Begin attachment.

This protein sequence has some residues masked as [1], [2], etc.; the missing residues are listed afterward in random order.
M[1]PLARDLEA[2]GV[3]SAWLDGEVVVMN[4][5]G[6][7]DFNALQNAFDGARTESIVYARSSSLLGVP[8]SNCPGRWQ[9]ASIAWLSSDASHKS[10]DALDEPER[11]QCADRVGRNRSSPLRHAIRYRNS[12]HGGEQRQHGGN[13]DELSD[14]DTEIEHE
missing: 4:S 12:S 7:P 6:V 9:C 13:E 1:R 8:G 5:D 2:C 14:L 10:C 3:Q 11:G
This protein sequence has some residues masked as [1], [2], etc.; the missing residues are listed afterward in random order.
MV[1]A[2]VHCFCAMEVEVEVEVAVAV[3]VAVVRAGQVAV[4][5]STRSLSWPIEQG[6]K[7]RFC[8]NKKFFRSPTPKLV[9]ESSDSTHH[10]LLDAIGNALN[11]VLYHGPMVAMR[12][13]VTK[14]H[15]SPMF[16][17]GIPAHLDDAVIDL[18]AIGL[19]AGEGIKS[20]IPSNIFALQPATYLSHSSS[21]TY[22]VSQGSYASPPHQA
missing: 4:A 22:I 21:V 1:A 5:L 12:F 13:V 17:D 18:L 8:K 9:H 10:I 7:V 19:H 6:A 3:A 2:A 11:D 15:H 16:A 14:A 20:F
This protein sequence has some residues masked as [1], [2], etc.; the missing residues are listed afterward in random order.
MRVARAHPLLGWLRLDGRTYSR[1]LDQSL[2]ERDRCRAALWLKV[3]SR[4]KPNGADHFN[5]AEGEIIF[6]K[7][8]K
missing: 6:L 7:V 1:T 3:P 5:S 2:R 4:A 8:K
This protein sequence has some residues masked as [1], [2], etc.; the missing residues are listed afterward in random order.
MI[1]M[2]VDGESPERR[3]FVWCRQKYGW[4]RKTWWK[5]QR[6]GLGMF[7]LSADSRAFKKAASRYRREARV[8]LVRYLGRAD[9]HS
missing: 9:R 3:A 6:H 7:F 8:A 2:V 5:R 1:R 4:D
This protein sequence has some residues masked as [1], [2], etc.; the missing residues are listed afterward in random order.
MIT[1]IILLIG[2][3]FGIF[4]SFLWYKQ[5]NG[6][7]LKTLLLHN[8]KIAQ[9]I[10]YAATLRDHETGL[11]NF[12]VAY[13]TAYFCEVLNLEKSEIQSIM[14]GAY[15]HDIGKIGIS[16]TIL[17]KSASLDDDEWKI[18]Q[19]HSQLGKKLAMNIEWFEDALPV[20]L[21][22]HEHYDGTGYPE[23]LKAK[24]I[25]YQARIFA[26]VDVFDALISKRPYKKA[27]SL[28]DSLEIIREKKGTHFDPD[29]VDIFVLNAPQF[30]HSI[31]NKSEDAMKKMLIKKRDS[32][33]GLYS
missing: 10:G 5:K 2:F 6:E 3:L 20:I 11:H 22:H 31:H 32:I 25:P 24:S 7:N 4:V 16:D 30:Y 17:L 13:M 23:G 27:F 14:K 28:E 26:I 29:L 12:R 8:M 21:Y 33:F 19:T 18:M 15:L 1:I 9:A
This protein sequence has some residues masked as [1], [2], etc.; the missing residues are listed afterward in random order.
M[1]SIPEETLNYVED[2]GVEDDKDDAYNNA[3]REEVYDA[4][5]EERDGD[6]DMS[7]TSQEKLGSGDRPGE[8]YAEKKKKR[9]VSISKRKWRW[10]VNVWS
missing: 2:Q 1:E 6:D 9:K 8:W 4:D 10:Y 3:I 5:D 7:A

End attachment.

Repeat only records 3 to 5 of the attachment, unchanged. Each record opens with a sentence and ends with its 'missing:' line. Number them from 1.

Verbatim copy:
This protein sequence has some residues masked as [1], [2], etc.; the missing residues are listed afterward in random order.
MRVARAHPLLGWLRLDGRTYSR[1]LDQSL[2]ERDRCRAALWLKV[3]SR[4]KPNGADHFN[5]AEGEIIF[6]K[7][8]K
missing: 6:L 7:V 1:T 3:P 5:S 2:R 4:A 8:K
This protein sequence has some residues masked as [1], [2], etc.; the missing residues are listed afterward in random order.
MI[1]M[2]VDGESPERR[3]FVWCRQKYGW[4]RKTWWK[5]QR[6]GLGMF[7]LSADSRAFKKAASRYRREARV[8]LVRYLGRAD[9]HS
missing: 9:R 3:A 6:H 7:F 8:A 2:V 5:R 1:R 4:D
This protein sequence has some residues masked as [1], [2], etc.; the missing residues are listed afterward in random order.
MIT[1]IILLIG[2][3]FGIF[4]SFLWYKQ[5]NG[6][7]LKTLLLHN[8]KIAQ[9]I[10]YAATLRDHETGL[11]NF[12]VAY[13]TAYFCEVLNLEKSEIQSIM[14]GAY[15]HDIGKIGIS[16]TIL[17]KSASLDDDEWKI[18]Q[19]HSQLGKKLAMNIEWFEDALPV[20]L[21][22]HEHYDGTGYPE[23]LKAK[24]I[25]YQARIFA[26]VDVFDALISKRPYKKA[27]SL[28]DSLEIIREKKGTHFDPD[29]VDIFVLNAPQF[30]HSI[31]NKSEDAMKKMLIKKRDS[32][33]GLYS
missing: 10:G 5:K 2:F 6:E 3:L 20:I 11:H 22:H 31:H 32:I 25:P 24:S 7:N 4:V 16:D 30:Y 17:L 13:M 23:G 27:F 14:K 28:E 26:I 29:L 12:R 8:M 21:Y 33:F 19:T 18:M 15:L 1:I 9:A